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September 2007
image Marie Digby has been one of YouTube's greatest stars. She started posting videos of herself performing covers of popular songs. Just her sitting in front of the camera, singing away and playing the guitar. Soon her videos were getting millions of page views, and her popularity allowed her to get a track on iTunes.

This success endeared her to the internet, who saw her as one of their own. She was a real talent who had succeeded on the strength of her ability alone. She wasn't one of those creations of the recording industry's hype machine.

But an article in the Wall Street Journal reveals that she actually was a creation of the recording industry all along.
a press release last week from Walt Disney Co.'s Hollywood Records label declared: "Breakthrough YouTube Phenomenon Marié Digby Signs With Hollywood Records." What the release failed to mention is that Hollywood Records signed Ms. Digby in 2005, 18 months before she became a YouTube phenomenon. Hollywood Records helped devise her Internet strategy, consulted with her on the type of songs she chose to post, and distributed a high-quality studio recording of "Umbrella" to iTunes and radio stations.

The record label devised the strategy of building buzz by posting amateur-style videos of her on YouTube, and her connection with the record label was hidden or downplayed.

Marie Digby, in response to the article, has apparently been claiming that she never hid her connection with Hollywood Records, but from the quotations in the article, it certainly appears as if she constantly presented herself as a "lucky nobody" who just posted some videos online and then got noticed.

Well, at least it was really her singing in the videos. (Thanks, Bob!)
Categories: Music
Posted by Alex on Fri Sep 07, 2007
Comments (5)
image Bullet Proof Baby is an online store that claims to sell "all sorts of light weight heavily tested military standard body armor for babys and toddlers." For instance, it offers bullet-proof strollers, bullet-proof cribs, infants 'my first' gas mask, baby bomb blankets, toddler tasers, baby riot helmets, and ultra light kiddie riot shields. Here's the description for the baby flak jacket.
Smart multi-role protection for your baby in a style that is duplicated throughout the world. Velcro adjustable shoulders and side closures which allow a smooth comfortable fit for babies of any age. Bullet proof baby armor will protect your child from Ballistics, Knife, Spike, Syringe & Slash as well as bomb blasts to 400 m/s.

It's all a thinly disguised promotional site for the new Clive Owen movie, Shoot 'Em Up, as evidenced by the numerous ads for the movie throughout the site. If you actually try to order anything, you discover that it's all out of stock.
Categories: Birth/Babies, Military, Websites
Posted by Alex on Thu Sep 06, 2007
Comments (3)
You can find a lot of weird stuff on YouTube, such as this video of a water-skiing elephant. Watching it, I feel kind of sorry for the poor elephant made to do this.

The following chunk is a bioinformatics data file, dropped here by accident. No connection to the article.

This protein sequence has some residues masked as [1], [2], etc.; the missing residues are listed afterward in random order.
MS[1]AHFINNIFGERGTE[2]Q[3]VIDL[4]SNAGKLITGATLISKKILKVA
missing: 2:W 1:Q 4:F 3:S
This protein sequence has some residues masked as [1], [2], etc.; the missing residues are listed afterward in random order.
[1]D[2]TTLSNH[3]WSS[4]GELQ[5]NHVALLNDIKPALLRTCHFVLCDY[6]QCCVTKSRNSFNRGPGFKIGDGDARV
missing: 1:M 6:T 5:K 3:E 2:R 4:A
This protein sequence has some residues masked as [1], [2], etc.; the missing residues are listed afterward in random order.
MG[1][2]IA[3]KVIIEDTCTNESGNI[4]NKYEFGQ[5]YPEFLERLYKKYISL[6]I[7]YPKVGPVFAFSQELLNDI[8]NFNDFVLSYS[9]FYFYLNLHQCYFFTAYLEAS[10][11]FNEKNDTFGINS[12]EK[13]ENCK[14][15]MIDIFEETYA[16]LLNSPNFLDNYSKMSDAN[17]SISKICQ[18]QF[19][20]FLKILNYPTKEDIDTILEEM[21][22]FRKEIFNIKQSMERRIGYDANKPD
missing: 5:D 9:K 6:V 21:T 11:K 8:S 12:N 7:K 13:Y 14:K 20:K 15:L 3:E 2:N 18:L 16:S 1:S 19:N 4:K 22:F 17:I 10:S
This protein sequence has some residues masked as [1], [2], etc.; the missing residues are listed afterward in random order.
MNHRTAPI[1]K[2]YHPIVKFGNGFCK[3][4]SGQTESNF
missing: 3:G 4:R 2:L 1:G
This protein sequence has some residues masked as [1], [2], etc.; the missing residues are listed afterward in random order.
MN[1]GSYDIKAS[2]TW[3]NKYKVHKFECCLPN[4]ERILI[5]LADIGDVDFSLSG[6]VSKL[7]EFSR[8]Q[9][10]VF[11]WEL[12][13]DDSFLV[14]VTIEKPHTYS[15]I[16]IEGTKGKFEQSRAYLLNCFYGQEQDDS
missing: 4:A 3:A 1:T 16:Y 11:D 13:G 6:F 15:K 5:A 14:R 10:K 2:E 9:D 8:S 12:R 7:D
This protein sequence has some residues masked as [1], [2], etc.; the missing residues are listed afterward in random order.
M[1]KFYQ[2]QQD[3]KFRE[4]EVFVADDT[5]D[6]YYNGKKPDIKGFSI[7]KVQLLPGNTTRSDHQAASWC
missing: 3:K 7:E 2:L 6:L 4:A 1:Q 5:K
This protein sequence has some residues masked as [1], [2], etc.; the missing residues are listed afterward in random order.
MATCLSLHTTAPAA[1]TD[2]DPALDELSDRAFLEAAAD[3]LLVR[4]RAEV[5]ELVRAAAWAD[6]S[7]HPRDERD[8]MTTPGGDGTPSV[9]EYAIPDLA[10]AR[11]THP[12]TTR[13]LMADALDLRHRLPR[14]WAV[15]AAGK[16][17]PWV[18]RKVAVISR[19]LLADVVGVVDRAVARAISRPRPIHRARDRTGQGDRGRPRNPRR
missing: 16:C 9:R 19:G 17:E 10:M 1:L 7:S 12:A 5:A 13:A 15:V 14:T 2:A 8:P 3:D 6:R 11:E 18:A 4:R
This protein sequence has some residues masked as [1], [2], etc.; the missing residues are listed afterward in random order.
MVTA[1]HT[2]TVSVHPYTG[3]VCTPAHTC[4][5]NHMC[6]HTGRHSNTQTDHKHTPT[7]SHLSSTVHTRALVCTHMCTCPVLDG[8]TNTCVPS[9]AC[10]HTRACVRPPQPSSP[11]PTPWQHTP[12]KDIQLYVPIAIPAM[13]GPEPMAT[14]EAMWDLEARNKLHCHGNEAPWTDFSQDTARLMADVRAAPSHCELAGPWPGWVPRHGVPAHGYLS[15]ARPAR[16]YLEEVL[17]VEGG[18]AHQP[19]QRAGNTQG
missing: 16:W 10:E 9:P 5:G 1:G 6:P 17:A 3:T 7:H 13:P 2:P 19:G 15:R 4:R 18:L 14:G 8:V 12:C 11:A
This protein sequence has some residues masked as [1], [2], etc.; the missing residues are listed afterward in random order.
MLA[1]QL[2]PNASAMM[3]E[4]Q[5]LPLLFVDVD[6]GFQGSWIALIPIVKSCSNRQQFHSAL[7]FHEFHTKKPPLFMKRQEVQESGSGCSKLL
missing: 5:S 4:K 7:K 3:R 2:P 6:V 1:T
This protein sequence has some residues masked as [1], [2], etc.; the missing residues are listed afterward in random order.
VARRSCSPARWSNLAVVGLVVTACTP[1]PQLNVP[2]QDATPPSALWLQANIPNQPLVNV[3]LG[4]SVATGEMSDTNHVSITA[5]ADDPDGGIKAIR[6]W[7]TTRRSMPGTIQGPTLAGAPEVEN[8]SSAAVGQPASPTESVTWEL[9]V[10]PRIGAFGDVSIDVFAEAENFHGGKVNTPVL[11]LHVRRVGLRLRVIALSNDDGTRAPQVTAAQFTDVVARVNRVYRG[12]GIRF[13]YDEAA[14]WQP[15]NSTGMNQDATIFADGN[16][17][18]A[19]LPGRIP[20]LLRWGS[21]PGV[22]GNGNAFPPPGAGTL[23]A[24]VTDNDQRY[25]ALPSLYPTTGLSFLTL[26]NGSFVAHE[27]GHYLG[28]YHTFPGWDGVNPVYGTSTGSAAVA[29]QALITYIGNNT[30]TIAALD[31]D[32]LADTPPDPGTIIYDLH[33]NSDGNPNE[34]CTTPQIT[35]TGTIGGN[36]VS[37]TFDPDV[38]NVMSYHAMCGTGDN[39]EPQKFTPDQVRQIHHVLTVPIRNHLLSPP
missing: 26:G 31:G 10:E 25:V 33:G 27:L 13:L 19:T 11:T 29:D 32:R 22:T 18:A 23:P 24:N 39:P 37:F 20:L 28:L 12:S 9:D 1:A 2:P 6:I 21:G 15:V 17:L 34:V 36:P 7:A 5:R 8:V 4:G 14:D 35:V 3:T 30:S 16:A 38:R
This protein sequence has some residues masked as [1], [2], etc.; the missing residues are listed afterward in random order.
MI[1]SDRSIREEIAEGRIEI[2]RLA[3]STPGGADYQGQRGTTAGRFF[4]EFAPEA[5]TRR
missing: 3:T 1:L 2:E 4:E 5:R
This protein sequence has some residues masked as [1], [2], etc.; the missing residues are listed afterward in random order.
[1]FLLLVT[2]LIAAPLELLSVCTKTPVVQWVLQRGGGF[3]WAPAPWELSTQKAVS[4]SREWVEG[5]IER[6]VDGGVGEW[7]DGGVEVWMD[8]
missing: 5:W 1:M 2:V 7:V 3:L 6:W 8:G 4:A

The story behind the video is that it was a publicity stunt from 1959 dreamed up by New York PR man Max Rosey in order to promote an amusement park. Rosey was also the man who came up with the idea for an annual hot dog eating contest in Coney Island to promote Nathan's hot dogs.

I found this video (and the explanation about it) on a blog called Liquid Soap, which is about publicity stunts of yesteryear. The blog is written by Mark Borkowski, who's also the head of the UK's Borkowski PR agency.
Categories: Advertising, Animals
Posted by Alex on Thu Sep 06, 2007
Comments (9)
Here's a story about a detective who had to go deep undercover, posing as a corpse in order to catch a man who was vandalizing hearses belonging to a funeral home:
The funeral directors contacted the Portsmouth Business Crime Reduction Partnership which hired a team of private detectives. They spent five days posing as members of the public and using cameras to stake out the firm. But cars continued to be damaged under their noses so security firm Storewatch decided one of their team had to hide inside a body bag. There the detective could watch a computer displaying live images from cameras inside and outside the vehicle. Mark Ferns, Storewatch director said: "Our guy would do three or four hours in the bag and then would have to take what the Americans call a comfort break.

I don't really understand why they couldn't have achieved the same thing with remote control cameras.
Categories: Death, Law/Police/Crime
Posted by Alex on Thu Sep 06, 2007
Comments (2)
Elliot's newest contribution in the Hoaxipedia is an entry about the career of the art forger Elmer de Hory.

And I also posted an article about something from the world of art: September Morn by Paul Chabas.

September Morn shows a young naked girl bathing at the edge of a lake. In the early twentieth century it provoked a huge controversy in America about whether nudity should be allowed in public art. The controversy helped make September Morn one of the most famous (and popular) paintings in the world.